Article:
PubDate: 2015-09-08T13:26:29Z
       
  • AfricaGrowth Agenda: Impact of financial sector development one economic
           growth of Nigeria
    • Authors: Godwin; Okafor
      Abstract: This paper investigates the impact of Nigeria's financial sector development on economic growth. In addition, an analysis is carried to ascertain the extent to which the 2008/2009 financial crisis affected the relationship between financial sector development and economic growth in Nigeria. Ordinary Least Square (OLS) technique, with time series data for the period 2004-2012, is employed. Results show that financial sector development has positive and significant impact on economic growth of Nigeria. However, the 2008/2009 financial crisis slightly reduced the positive impact of Nigeria's financial sector development on economic growth. The study concludes with some important policy implications.
      PubDate: 2015-09-08T13:26:28Z
       
  • AfricaGrowth Agenda: Save today, safe tomorrow : the Lesotho case
    • Authors: Makhetha; Leseko Simon, Taolana, Setheha Mary
      Abstract: Th is paper attempts to define the concept of "save today, safe tomorrow" and its relevance in the context of Lesotho economy. One fundamental finding is that the causality between saving, investment and growth can run in both directions. Therefore, savings and investment provide a foundation for sustained growth. However, there has been persistent domestic dis-saving in Lesotho from 2002 to 2013 implying that investment has not been growing. Savings are thought to be relatively low in Lesotho because of poor access to safe, flexible, convenient and affordable savings products. Thus, for Lesotho to realize growth she needs to stimulate savings.
      PubDate: 2015-09-08T13:26:28Z
       
  • AfricaGrowth Agenda: Urbanization and housing finance development matter :
           fresh empirical based lessons for African and Asian countries
    • Authors: Nguena; Christian Lambert
      Abstract: Africa followed by Asia has the highest urbanization rate and additionally, constitute the least developed housing finance market in the world. Investigations in this paper have mainly highlighted that : Housing demand is continuously higher, absolutely and in comparison with other regions in the world. Urbanization rate is moving to the same positive way with housing demand. The housing finance market in Africa as in Asia is nascent and only burgeoning. There is a negative relation between mortgage access and mortgage interest rate in Africa and Asia; thus mortgage policy indexed by higher interest rates tends to complicate this accessibility.
      PubDate: 2015-09-08T13:26:27Z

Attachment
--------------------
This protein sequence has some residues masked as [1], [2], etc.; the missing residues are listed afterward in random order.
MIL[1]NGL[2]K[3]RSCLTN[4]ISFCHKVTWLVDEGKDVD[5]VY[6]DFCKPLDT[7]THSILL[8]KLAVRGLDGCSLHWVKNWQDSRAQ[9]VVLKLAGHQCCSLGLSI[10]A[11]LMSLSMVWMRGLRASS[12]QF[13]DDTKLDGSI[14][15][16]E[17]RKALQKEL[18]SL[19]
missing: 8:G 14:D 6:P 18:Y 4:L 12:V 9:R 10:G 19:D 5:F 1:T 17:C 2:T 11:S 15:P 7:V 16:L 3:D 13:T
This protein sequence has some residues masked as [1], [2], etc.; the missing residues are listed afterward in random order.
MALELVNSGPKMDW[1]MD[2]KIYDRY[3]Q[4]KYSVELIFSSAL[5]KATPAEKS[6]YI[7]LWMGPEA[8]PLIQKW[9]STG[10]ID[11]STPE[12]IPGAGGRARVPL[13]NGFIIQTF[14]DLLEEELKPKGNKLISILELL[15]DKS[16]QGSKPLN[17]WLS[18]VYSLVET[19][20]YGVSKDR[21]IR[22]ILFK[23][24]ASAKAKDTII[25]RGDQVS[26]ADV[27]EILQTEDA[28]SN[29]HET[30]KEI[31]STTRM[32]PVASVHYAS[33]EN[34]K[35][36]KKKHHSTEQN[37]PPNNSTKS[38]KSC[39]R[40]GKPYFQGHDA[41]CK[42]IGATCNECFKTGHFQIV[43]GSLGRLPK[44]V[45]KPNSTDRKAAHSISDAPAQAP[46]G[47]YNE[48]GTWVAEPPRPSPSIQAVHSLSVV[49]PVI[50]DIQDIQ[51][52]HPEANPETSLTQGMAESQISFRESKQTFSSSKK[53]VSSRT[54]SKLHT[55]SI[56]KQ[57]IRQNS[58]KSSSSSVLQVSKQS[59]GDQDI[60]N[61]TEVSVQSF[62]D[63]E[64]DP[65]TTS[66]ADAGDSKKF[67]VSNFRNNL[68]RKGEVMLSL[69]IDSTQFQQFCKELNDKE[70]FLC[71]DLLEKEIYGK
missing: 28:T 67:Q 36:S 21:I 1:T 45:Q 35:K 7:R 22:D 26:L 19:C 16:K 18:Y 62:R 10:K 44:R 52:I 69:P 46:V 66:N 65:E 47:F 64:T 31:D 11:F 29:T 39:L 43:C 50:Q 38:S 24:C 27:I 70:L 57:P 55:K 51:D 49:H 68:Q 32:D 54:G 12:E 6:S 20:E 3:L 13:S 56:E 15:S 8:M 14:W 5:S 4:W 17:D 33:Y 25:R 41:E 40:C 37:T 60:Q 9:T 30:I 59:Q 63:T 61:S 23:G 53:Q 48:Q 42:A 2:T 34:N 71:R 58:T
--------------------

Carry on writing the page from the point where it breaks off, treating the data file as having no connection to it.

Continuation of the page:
• AfricaGrowth Agenda: Challenges and strategies to survive in Zimbabwe's
           hostile business environment. The case of manufacturing firms in Harare
    • Authors: Sandada; Maxwell
      Abstract: The quantitative study sought to ascertain the strategies that manufacturing firms adopted in order to survive in Zimbabwe's hostile business environment. The survival of a firm in such an environment depends on its capacity to deal with a number of challenges that threaten its survival. Through factor analysis the main challenges being faced by the 192 manufacturing firms that were identified through stratified random sampling are cheap imports, liquidity crunch, corruption, political instability, inadequate infrastructure and restrictive labor regulations. The underlying strategies that are being used to survive include downsizing, partnerships, offshore financing, alternative sources of water and power, and retrenchments. The results of the study can serve as a guide to policy makers in their endeavour to formulate policies of formalising the informal sector.
      PubDate: 2015-09-08T13:26:27Z
       
  • AfricaGrowth Agenda: Editors note
    • Abstract: In the first paper of this issue, Strydom and Viviers discuss the rising Global value chains (GVCs) as a means of improving the growth prospects of South Africa. The authors identify the reliance on locally-sourced resources, a low value-added fabrication industrial policy and an export-reliant trade policy to limit South Africa's participation in the GVCs.
      PubDate: 2015-06-24T13:53:51Z
       
  • AfricaGrowth Agenda: Global value chains : a new era for South Africa's
           foreign trade
    • Authors: Strydom; P.D.F., Viviers, Wilma
      Abstract: Global value chains (GVCs) are giving rise to new trade patterns and are helping to improve many countries' growth prospects - particularly in the developing world. Yet South Africa is finding it difficult to participate in GVCs because of the country's heavy reliance on locally-sourced resources, an industrial policy that tends to emphasise low value-added fabrication, and a trade policy that strongly favours exports over imports. While GVCs are usually spawned from regional trade relationships, the GVC phenomenon has not taken off in Africa due to weak trade liberalisation and regional integration attempts. If South Africa is to take advantage of the opportunities presented by GVCs, and in the process enhance its growth and development prospects, a new trade policy framework and a change of mind set are urgently needed.